“…” Tess pulls the stool out from the other side of the small table and plops down. “Why the lack of rest? What are you doing that’s so ‘wicked’ — if I may ask?”

His mouth thins, and he looks away. “Such things are no concern of a young woman.”

And then, the door opens-
-and HE comes in.

Thankfully, HIS presence here is a detail Xihrae did not “accidentally” leave out. If he had, this game of hi-… of ours would have been over the very first moment Tess and I met… “Jacob.” Nonetheless, I still have to push down the touch of panic that “Jacob” causes every time I see him.

Tess waves to “Jacob,” tonight’s waiter, as he passes us, continuing her conversation with Helsing, “And I suppose there’s nothing I could do to change your mind?”
“Hmf!” I can’t tell whether that was a laugh or a scoff, but his next words are… gentle, “…This really isn’t something you ought to concern yourself with. It’s too much for the weak-willed, best left for a man.”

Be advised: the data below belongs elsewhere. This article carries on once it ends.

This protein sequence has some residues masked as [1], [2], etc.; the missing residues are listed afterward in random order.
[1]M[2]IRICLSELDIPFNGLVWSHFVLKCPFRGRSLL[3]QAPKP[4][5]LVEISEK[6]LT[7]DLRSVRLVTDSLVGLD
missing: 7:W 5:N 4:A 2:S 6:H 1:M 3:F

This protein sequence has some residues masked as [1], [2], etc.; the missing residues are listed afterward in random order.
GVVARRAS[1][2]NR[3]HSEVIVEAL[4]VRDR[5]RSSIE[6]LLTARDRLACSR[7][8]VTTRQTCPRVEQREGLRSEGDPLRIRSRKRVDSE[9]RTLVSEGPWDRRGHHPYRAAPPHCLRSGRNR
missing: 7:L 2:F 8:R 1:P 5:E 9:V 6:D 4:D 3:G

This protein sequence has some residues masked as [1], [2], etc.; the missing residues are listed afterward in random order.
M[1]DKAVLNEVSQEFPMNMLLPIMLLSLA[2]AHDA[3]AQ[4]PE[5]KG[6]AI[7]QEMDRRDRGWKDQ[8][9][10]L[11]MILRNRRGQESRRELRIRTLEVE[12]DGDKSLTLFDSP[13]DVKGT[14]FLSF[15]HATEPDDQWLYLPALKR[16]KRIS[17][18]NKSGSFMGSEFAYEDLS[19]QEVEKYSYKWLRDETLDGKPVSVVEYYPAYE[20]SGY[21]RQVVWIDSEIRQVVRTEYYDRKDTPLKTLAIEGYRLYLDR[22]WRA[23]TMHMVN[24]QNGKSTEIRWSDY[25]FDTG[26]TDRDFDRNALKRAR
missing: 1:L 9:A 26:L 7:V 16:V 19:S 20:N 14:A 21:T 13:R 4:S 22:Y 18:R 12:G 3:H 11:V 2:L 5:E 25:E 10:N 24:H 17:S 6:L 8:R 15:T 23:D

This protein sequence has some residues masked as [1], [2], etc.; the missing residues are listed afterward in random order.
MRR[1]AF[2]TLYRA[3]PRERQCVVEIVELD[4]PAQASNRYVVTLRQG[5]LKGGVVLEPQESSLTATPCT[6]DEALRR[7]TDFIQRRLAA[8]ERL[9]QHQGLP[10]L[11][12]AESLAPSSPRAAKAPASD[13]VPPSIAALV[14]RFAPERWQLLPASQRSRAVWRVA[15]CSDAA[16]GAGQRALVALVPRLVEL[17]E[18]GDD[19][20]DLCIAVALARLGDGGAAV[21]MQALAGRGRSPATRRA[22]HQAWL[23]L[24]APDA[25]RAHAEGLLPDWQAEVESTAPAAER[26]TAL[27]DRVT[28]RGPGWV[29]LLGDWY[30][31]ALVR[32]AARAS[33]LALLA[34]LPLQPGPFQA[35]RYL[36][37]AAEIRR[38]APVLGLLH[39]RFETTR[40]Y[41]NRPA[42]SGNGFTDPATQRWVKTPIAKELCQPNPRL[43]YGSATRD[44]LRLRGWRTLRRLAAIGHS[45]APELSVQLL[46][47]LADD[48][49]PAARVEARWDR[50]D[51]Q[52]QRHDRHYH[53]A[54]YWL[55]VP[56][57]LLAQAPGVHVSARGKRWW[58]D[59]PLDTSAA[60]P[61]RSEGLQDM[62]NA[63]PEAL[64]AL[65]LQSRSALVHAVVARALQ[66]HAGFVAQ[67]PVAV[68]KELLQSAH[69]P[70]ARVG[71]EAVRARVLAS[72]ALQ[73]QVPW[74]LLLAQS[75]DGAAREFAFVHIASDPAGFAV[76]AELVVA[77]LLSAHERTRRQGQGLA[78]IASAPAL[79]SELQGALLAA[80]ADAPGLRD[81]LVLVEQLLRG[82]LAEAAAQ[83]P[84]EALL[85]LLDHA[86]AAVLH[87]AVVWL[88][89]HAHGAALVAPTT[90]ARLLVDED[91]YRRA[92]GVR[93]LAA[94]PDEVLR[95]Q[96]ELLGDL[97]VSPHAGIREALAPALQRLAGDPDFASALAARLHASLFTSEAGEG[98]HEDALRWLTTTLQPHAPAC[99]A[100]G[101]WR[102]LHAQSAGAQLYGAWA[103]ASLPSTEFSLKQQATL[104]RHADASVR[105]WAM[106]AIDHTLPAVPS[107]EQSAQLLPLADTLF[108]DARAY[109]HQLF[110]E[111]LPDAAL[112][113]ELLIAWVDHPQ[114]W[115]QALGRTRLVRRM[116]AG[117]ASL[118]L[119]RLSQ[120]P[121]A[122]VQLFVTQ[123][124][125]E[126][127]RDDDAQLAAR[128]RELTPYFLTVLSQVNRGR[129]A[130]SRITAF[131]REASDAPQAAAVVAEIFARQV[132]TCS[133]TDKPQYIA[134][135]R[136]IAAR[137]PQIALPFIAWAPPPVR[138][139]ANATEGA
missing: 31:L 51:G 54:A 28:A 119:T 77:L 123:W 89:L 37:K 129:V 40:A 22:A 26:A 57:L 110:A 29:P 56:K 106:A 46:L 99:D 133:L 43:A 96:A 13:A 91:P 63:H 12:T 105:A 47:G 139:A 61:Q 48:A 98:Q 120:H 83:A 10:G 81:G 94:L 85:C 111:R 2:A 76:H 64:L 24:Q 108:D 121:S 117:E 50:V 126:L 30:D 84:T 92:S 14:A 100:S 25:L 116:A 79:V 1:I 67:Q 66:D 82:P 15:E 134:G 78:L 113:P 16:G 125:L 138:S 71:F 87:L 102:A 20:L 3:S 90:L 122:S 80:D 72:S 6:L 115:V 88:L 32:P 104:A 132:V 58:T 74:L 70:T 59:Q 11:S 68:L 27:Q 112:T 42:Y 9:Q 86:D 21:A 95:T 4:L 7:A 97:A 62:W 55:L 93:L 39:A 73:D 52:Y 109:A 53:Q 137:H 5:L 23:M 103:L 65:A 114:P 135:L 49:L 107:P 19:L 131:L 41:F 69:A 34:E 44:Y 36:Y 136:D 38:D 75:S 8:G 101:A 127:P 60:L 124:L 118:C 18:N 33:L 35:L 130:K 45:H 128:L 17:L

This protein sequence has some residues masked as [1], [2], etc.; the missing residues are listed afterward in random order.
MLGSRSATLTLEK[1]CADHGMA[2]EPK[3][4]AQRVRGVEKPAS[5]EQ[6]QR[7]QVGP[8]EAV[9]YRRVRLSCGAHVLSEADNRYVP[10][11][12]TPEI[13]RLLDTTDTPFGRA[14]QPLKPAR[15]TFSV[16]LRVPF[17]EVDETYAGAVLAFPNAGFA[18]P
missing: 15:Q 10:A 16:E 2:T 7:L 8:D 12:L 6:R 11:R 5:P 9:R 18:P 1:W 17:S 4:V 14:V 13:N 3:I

< … >
< Tess. Control yourself. >
< … I will choose to ignore the last part. >

“‘Not for the weak-willed,'” Tess thinks for a moment — then grins, “…Alright, then.”
She clicks her tongue twice.
It takes only a couple seconds — the puppy (now about three-fourths grown and considerably larger than most dogs) opens the door with his paws, enters, and comes directly to the table. She snaps her fingers. The pup obeys, sitting beside her.
The wolf stares Helsing in the eyes for a couple seconds, before looking back at its master. With the obedient beast beside her, and Tess still dressed in her usual, flowing black dress… Images I’d caught from mirrors in the castle’s halls surface at the thought.

And I wonder — how ethereal must Tess look to him in this moment?